Desert doesn’t seem like an ideal photography location, at first, but as any desert photographer can tell you, explore a little and you’ll find that the possibilities of capturing some amazing landscape photos are endless. Deserts in general have a certain majestic and a serene quality that lends themselves to really unique pictures and Iran’s Daht-e Lut (»Emptiness desert« in Persian) is no exception – without a doubt it offers one of the best desert scenery around the world. While the desert may look uninteresting by the harsh mid-day light, during the golden and blue hour it transforms into a colorful and surreal landscape. And if you haven’t yet had the chance to experience the night sky far away from light polluted areas, then you’re in for a treat. The stars seen from the »Emptiness desert« shine more brightly and are far more numerous than anything you have probably seen in your life.
Dasht-e Lut, is a large salt desert located in central Iran, located between South Khorasan, Sistan and Baluchestan and Kerman Provinces. It is world’s 25th largest desert and not only the hottest place in Iran, but according to NASA actually the hottest place on Earth. The desert has several distinctive parts. The northern part of the Lut is a high plain covered with volcanic gravel. The southern part mainly includes flat plains with scattered sand hills. The most photogenic is the central part of the desert. Eastern part of central Dasht-e Lut consists of a large area of sand dunes called Rig-e Yalan. The sand dunes are up to 500m high, which makes them one of the highest on the planet. The western part is characterized by exciting geomorphological structures called Kaluts, which certainly are the most unique structures in the desert.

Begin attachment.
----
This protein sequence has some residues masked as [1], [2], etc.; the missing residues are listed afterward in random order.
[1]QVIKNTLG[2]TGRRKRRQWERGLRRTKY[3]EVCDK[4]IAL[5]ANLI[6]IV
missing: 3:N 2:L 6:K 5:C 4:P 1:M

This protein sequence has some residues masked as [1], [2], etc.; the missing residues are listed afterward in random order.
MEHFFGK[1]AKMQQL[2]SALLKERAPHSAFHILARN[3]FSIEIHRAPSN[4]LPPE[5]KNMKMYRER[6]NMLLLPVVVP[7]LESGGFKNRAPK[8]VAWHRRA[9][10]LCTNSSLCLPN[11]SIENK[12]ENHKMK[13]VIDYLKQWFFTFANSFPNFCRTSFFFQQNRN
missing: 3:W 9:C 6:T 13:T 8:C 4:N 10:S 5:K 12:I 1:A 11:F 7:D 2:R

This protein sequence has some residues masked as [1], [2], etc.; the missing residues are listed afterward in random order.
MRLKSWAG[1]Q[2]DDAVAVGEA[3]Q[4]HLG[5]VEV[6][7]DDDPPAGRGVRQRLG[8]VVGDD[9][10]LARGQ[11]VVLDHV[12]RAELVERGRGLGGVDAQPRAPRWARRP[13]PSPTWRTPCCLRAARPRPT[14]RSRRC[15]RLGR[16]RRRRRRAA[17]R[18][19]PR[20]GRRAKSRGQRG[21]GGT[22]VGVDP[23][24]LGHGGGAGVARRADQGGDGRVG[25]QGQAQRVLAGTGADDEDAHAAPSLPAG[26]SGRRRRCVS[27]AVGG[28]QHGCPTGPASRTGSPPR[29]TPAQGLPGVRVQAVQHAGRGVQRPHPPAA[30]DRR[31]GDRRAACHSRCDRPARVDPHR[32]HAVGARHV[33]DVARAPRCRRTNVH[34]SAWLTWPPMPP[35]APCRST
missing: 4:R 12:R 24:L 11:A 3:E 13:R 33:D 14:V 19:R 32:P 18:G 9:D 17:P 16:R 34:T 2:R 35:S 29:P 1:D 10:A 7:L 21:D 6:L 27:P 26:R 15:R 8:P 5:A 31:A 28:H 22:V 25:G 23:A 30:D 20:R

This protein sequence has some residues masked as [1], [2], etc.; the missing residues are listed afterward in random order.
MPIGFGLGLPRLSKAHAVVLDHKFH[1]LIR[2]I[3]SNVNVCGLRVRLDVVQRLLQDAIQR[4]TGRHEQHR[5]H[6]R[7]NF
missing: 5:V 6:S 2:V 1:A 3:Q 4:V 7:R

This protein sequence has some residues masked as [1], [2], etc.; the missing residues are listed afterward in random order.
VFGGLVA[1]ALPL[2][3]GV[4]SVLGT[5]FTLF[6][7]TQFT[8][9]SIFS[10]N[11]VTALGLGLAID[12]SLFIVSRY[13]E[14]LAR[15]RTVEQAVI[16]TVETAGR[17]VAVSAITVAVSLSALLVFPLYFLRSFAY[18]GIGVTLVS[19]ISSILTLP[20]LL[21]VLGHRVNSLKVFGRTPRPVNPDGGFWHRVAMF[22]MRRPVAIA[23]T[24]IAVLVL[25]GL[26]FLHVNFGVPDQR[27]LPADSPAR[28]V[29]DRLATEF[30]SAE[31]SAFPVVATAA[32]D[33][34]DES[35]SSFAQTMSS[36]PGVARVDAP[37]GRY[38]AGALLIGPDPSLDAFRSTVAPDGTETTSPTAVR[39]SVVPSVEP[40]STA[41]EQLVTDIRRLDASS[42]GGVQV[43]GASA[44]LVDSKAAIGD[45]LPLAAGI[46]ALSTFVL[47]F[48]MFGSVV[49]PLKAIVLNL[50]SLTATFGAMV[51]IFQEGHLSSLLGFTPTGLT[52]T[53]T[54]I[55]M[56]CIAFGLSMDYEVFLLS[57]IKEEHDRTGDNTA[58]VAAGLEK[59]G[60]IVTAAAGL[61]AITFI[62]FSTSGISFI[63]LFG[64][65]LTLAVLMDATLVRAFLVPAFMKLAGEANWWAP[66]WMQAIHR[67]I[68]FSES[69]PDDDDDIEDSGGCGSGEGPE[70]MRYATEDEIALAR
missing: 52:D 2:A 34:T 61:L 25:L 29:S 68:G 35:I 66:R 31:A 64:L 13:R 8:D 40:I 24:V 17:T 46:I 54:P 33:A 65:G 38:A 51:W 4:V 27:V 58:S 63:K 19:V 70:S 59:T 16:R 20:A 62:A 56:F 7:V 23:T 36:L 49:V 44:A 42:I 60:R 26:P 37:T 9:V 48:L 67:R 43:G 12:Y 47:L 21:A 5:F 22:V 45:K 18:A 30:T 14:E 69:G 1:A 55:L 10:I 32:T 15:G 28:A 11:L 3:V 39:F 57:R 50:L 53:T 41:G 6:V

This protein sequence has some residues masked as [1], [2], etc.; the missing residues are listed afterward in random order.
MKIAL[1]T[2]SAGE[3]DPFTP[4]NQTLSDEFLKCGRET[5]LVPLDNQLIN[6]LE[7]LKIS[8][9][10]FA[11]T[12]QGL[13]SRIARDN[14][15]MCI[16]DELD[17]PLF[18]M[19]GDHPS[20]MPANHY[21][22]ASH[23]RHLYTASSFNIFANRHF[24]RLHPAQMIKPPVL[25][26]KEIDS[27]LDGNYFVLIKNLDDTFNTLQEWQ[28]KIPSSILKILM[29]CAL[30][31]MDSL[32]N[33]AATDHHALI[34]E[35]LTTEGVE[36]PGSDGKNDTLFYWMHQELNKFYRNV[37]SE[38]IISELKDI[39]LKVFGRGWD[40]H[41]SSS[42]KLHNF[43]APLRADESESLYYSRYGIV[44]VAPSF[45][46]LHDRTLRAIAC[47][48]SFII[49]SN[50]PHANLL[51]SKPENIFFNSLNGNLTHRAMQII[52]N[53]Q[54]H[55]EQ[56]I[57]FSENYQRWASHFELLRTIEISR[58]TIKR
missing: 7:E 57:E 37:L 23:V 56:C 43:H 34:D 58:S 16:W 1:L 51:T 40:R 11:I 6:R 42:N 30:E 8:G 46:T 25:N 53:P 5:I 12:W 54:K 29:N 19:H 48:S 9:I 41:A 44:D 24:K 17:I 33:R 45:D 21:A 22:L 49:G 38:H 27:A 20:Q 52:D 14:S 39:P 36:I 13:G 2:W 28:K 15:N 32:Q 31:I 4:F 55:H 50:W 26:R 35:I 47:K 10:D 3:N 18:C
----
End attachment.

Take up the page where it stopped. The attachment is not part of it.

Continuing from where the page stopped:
Kalut structures resemble fantasy castle ruins, that are covering an area 80km wide and 150km long. They were created by abrasion from the drifting sand blown by the rather strong winds called wind of 120 days. The drifting sand abraded the soft sedimentary rocks and over time formed beautiful streamlined structures aligned with the prevailing direction of the wind. The height of these structures varies but in some cases it reaches up to 100m. Their jagged formations take on an alluring golden hue at sunset.
The main photographic attractions in the Lut desert are the Rig-e Yalan sand dunes and the Kaluts. While it is not easy to organize a trip to the sand dunes (you will need a guide and a 4X4 vehicle), it is relatively simple to visit the Kaluts. They are located 43km north-east to the Shahdad village, or 140km from Kerman city. The road is paved and in good condition. Currently you cannot find official accommodation in the Shahdad village, the best option is to bring your own camping equipment and sleep right on the spot. Despite some misleading information found on the internet, at the time of my visit no permit or guide was required. I took a shared taxi from Kerman and camped there for two nights without asking anybody. Be warned however that the desert is an extreme environment which should not be underestimated. Due to extreme heat during the day, the best months to visit Dasht-e Lut are from November through February. Bear in your mind however, that the nights in the winter period can be very cold, temperatures dropping down to −10°C regularly. Make sure that you’re properly prepared. Good camping equipment including warm sleeping bag is essential. Taking enough water and supplies is imperative when setting out, and make sure you are physically prepared as well.